This holiday season, I will pack up my family of six and caravan with my sister and her family of equal size to the house that first defined home for us both. We will travel across state lines to gather with generations and celebrate one last holiday season within the walls that sheltered us all as we grew. My mom’s plans for retirement mean that soon the house will be sold and she will travel north to be near her daughters — well, honestly, to be near her grandbabies.
I am looking forward to the festivities and hilarity that will surely unfold. Yet to say goodbye to a place that hides memories in its dust already has a piece of me aching. The ache only deepens when I realize that the collection of souls who will sit on the faithful couch that has offered comfort to us all is incomplete. While the room may be full, there will be empty chairs in each of our mind’s eyes.
The memories in that home are far more happy than sad, but it was those halls we roamed the nights when tragic news arrived like a punch to the gut. It was in that yard we laid when the earth shook and tempted us all to fear. It was behind those doors we mourned when the faces that belonged there never entered again.
Grief tends to be a surprise guest during the holidays. It can spring up in the form of a breathless gasp, an unforeseen rush of tears, or a whisper of undefined melancholy in the midst of celebration, but it does not show up to torture. It reveals itself because we’ve lost someone worth grieving.
The first Christmas when a loved one is gone can make the lights that line the streets we drive feel dim, and the beauty we wish our hearts could hold may be hard to find in the thickness of sorrow. Christmas trees in windows, hearing carols sung, and witnessing the joy of others may feel like an unfair taunt, but despite all the ups and downs mourning leads us into, the hope we have in Christ Jesus has not once failed to anchor the grief-laden soul.
Hard is too weak a word to bear the weight of the strength it takes to act like life goes on when it feels like life is over, but the great truth of Christmas is that death, despair, and disaster do not get the final word. As the angel said to the shepherds in Luke 2:10-11, ‘“Do not be afraid. I bring you good news that will cause great joy for all the people. Today in the town of David a Savior has been born to you . . . ’”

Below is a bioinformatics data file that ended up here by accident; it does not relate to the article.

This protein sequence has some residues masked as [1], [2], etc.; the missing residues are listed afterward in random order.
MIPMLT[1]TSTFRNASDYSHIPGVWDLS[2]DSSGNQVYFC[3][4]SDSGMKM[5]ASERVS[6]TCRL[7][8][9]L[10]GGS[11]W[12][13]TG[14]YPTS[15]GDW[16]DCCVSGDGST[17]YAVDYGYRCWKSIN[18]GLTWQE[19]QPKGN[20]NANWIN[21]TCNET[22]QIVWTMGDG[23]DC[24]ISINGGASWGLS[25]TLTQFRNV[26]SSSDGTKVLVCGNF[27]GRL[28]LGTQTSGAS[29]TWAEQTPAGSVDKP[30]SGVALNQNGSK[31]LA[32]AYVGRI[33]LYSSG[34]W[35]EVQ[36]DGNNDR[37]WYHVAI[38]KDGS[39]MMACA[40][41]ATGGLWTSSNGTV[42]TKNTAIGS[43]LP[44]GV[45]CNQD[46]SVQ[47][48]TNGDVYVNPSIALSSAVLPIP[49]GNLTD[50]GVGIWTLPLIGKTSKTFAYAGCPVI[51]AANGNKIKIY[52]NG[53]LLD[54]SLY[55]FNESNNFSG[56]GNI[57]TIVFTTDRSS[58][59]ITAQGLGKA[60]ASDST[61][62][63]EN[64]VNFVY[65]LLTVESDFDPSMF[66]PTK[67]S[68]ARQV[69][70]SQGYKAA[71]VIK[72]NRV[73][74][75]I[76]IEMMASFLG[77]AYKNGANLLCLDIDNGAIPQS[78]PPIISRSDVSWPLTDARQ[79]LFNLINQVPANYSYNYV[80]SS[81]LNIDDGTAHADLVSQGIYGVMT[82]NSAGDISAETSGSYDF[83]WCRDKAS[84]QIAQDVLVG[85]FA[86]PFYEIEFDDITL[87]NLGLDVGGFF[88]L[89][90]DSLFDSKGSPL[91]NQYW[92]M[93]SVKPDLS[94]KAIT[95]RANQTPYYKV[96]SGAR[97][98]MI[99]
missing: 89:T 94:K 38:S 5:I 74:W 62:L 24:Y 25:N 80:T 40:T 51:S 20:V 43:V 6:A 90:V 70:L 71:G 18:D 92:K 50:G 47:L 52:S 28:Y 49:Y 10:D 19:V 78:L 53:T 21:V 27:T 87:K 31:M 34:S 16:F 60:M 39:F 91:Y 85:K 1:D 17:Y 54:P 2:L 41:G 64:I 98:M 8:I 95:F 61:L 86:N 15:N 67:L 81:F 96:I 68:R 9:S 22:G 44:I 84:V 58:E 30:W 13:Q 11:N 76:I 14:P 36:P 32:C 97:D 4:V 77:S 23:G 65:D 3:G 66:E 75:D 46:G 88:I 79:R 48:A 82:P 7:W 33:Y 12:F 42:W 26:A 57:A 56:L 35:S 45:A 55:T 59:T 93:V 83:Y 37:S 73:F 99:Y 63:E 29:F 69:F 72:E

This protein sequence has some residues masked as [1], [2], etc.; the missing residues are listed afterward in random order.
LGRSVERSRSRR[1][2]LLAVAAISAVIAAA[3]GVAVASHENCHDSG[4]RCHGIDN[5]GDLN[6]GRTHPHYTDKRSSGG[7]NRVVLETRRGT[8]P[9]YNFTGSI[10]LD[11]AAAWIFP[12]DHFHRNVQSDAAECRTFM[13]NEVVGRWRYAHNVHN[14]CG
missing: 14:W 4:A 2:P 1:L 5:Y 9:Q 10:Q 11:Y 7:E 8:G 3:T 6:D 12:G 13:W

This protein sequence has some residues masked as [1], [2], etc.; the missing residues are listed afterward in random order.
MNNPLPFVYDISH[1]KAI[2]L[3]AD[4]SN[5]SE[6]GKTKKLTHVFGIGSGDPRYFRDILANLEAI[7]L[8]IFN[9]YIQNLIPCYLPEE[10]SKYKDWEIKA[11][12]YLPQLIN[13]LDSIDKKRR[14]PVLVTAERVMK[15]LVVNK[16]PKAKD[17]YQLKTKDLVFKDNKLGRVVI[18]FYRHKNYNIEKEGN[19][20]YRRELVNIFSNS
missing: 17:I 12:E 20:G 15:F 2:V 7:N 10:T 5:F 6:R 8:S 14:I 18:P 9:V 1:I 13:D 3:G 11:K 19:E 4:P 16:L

A savior for the heartsick. A savior for the lost. A savior for the mourning. A savior for us all — Jesus.
We can take every thought and emotion that tells us we are alone and let it be tended to by the truth we celebrate at Christmas. The virgin, Mary, conceived and gave birth to a son, and we call him Immanuel which means “God with us” (Matthew 1:23).
God is with us.
When denial, anger, and depression try to close in, we remember, “The Lord is close to the brokenhearted and saves those who are crushed in spirit” (Psalm 34:18). It takes a step of faith to believe in this closeness, but it is there.
God is with us.
Throughout Scripture, God reminds us that what we have hoped for is true, real, and sweetly ours. In Zephaniah 3:17, He soothes the places within us that feel forsaken with these words, “The Lord your God is with you, the Mighty Warrior who saves. He will take great delight in you; in his love he will no longer rebuke you, but will rejoice over you with singing.”
For those who have lost but still put up the tree, wrap the presents, and cook the meal even though you know your precious one will be missing, may your courage be bolstered by knowing that God is with you.
To those who just couldn’t do it this year: it’s okay. Really. When we are too weary to fill a table because the shadow of death lingers, Jesus prepares one before us. Take comfort in knowing that God is with you.
This Christmas, when the one we wish could be there is no longer sitting across from us, let’s let the memories that warm our souls sit treasured in our hearts. They were here; their lives made a difference. We may not be able to look into their eyes, but the imprint of their days will not leave us. And neither will God.When we are too weary to fill a table because the shadow of death lingers, Jesus prepares one before us. -@CharaDonahue: Click To Tweet